Security & Fraud

Password And Personal Data For 5.5 Million Employees At Top Firms Found Online

It seems it’s been a rough morning for security.

While the team at Yahoo is scrambling to explain exactly how they managed to send over 100 million customers’ worth of data out for auction on the dark web, 5.5 million workers at the word’s top 1,000 publicly traded firms will be waking up this morning trying to figure out how all their personal information managed to get up on the web.

A British cybersecurity firm searched through data compromised by recent breaches of popular websites and managed to dig up those 5.5 million or so passwords — the data itself came from well-known breaches like the ones at LinkedIn, Dropbox, Ashley Madison and MySpace. Criminals looked for accounts people signed up for with a work email — and then cleverly realized these folks were reusing their passwords.

Ashley Madison — the adultery website that was hacked — was a particular treasure trove, according to researchers, as they were able to pull corporate emails and passwords of more than 200,000 people working for big companies.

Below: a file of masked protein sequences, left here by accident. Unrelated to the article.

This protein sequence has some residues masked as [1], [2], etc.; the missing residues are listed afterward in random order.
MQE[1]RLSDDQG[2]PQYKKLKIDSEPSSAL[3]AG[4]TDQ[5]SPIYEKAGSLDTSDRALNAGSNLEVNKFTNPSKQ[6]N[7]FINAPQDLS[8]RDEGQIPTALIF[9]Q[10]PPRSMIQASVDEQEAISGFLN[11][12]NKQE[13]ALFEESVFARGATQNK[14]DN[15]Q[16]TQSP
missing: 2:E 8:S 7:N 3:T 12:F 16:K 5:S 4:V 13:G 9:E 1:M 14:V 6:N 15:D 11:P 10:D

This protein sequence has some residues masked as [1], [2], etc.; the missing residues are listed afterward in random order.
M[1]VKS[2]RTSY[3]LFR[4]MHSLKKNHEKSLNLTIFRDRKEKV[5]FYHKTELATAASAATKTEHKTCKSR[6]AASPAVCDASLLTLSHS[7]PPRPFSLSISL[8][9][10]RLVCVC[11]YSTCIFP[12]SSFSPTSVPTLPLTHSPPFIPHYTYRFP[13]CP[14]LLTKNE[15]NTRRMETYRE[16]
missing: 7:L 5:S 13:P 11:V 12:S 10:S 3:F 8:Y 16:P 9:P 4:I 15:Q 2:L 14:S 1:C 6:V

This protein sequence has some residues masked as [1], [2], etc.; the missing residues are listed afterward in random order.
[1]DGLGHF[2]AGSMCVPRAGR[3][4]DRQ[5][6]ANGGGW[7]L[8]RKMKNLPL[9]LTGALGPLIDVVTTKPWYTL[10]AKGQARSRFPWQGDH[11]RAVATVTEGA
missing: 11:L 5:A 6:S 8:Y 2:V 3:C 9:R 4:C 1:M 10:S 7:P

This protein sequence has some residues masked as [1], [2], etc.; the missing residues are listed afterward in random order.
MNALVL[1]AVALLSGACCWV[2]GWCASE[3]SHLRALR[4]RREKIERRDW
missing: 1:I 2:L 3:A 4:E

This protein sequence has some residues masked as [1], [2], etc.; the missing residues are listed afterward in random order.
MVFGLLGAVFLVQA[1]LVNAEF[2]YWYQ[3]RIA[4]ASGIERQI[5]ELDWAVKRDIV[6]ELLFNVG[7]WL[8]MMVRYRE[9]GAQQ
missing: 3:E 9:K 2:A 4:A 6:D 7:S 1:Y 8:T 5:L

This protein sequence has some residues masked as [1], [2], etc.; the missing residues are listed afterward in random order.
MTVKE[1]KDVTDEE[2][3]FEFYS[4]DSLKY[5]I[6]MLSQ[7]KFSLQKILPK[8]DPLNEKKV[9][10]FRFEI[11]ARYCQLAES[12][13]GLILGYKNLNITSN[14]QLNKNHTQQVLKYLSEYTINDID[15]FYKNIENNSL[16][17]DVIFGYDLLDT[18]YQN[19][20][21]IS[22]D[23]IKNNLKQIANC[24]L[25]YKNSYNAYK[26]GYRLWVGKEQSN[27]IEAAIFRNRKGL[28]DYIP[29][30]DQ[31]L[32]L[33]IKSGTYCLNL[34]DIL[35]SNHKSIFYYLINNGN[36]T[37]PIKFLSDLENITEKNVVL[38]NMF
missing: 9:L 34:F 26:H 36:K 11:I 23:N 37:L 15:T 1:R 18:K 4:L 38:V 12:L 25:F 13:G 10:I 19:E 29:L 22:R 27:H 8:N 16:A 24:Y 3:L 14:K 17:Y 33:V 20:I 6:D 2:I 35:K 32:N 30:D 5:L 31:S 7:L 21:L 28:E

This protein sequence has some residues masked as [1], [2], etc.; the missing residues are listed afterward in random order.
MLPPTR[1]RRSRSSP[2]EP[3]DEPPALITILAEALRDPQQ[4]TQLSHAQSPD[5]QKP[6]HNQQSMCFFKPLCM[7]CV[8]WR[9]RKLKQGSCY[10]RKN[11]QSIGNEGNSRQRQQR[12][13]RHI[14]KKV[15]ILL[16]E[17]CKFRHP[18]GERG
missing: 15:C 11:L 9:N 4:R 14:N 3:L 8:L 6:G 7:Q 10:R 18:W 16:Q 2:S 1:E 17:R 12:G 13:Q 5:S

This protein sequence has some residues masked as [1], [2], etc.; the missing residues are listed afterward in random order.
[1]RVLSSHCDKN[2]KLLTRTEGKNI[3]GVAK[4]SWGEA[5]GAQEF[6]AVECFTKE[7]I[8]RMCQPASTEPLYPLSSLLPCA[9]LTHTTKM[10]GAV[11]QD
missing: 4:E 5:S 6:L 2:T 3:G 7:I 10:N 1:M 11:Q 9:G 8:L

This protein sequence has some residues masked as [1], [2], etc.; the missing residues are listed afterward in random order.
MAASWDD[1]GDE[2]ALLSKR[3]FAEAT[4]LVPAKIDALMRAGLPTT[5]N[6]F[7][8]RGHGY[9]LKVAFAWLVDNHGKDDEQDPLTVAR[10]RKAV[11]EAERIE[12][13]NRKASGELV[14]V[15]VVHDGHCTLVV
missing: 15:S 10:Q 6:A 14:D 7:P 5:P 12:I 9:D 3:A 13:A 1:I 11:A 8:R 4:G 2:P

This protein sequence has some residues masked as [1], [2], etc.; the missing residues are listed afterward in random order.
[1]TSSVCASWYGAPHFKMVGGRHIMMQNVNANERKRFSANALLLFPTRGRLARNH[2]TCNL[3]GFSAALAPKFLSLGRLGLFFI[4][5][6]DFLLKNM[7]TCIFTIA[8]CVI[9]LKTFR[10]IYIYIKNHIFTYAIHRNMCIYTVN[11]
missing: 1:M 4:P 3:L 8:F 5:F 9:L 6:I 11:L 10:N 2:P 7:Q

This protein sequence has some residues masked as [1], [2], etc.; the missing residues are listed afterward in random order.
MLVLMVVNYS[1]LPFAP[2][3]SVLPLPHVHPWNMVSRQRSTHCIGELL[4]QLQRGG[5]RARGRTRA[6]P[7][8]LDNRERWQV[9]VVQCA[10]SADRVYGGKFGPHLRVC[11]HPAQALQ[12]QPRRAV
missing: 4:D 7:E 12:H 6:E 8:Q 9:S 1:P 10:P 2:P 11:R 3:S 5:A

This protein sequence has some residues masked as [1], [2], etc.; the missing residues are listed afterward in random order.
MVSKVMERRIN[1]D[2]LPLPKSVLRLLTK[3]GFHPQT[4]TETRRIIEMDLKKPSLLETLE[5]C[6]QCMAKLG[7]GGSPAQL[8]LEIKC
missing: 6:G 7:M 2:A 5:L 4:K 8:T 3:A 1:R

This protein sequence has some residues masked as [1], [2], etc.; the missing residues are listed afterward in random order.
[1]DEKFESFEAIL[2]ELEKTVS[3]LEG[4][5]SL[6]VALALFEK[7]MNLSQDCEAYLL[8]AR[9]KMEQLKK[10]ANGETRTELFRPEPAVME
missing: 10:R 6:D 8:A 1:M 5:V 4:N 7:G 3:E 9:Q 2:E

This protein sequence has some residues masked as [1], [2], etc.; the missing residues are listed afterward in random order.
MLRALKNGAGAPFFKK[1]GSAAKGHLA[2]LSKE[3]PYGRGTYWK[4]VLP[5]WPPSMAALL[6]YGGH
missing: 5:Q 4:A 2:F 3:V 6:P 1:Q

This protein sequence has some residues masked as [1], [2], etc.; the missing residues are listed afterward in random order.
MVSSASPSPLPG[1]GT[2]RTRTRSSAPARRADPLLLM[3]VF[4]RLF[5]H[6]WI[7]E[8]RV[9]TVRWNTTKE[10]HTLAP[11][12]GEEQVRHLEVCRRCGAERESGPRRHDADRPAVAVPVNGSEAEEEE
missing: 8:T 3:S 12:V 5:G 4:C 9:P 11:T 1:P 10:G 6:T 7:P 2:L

Breaches are high cost endeavors, and they become more so the bigger they get. One IBM study found that the average cost of a breach is $4 million — not to mention loss in customer base.

Much of the data uncovered by Digital Shadows (the British cybersecurity firm behind this data) had not been previously leaked — 90 percent of the 5.5M usernames and passwords were newly available online.

“We were analyzing leaks going back to 2012, so I thought we would see a lot of duplicates, but only 10 per cent of credentials had been in previous leaks,” said Rick Holland, vice-president for strategy at Digital Shadows. “Whenever a breach becomes public, the first thing our clients ask is: ‘Are these details new or repackaged?’ So this is bad news.”

And Robert Capps, vice-president of business development at NuData Security, notes that it is getting worse as cybercriminals are building off of each other’s work.

“One frightening example is the ‘Facebook of Everything’ that China’s intelligence service is compiling from the personal data stolen over several high-profile US cyber breaches,” said Capps. “Their stated goal is to compile it into a massive Facebook-like network to build a profile of everyone, with more details than Facebook.”

Cybersecurity experts recommend employees be required to change passwords every eight weeks and use additional security.

“Rolling out multi-factor authentication is really important to minimize that risk,” Mr Holland said.

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